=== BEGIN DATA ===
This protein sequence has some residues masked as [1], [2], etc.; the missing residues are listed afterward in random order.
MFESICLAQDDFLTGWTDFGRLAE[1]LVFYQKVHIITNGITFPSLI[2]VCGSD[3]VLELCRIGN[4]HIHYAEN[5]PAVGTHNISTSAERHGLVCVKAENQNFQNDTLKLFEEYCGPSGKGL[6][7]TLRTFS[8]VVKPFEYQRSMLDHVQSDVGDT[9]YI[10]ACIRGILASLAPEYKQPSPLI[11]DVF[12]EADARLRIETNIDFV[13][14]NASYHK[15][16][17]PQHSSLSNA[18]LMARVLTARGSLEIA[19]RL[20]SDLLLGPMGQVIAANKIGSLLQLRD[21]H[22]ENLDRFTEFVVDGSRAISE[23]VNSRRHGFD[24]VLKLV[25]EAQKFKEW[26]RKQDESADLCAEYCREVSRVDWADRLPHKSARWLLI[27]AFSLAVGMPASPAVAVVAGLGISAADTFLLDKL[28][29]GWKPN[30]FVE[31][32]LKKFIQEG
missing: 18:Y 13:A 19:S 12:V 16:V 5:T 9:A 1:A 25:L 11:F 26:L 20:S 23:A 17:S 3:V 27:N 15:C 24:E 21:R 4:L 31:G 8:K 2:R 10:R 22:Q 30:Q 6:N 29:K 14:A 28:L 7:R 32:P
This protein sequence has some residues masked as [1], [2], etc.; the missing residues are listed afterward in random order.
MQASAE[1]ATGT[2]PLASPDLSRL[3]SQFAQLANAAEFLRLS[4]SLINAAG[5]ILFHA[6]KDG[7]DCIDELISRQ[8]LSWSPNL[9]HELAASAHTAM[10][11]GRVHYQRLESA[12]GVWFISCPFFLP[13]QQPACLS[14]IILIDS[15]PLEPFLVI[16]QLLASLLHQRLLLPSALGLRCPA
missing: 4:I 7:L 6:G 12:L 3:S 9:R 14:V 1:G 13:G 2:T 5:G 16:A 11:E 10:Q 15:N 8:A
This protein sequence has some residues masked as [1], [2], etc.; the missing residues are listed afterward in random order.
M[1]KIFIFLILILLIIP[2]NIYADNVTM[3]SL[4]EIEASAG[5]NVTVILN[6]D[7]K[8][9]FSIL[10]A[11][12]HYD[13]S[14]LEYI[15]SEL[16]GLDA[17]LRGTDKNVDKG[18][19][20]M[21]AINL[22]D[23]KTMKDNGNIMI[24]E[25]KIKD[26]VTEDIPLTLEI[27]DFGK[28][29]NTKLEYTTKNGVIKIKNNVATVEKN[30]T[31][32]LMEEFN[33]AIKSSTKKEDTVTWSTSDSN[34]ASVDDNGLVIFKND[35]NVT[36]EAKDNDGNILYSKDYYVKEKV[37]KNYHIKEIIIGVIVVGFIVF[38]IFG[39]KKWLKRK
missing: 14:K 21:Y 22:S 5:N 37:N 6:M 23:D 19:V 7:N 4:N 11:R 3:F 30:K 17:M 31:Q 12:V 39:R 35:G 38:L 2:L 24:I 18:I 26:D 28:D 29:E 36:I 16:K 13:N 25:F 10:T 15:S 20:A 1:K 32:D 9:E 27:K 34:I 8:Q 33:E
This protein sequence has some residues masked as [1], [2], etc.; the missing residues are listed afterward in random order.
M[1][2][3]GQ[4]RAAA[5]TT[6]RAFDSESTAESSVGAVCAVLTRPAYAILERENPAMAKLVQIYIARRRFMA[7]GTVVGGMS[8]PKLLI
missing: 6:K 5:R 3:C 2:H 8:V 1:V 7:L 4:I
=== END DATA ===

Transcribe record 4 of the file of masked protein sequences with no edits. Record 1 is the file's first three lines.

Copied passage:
This protein sequence has some residues masked as [1], [2], etc.; the missing residues are listed afterward in random order.
M[1][2][3]GQ[4]RAAA[5]TT[6]RAFDSESTAESSVGAVCAVLTRPAYAILERENPAMAKLVQIYIARRRFMA[7]GTVVGGMS[8]PKLLI
missing: 6:K 5:R 3:C 2:H 8:V 1:V 7:L 4:I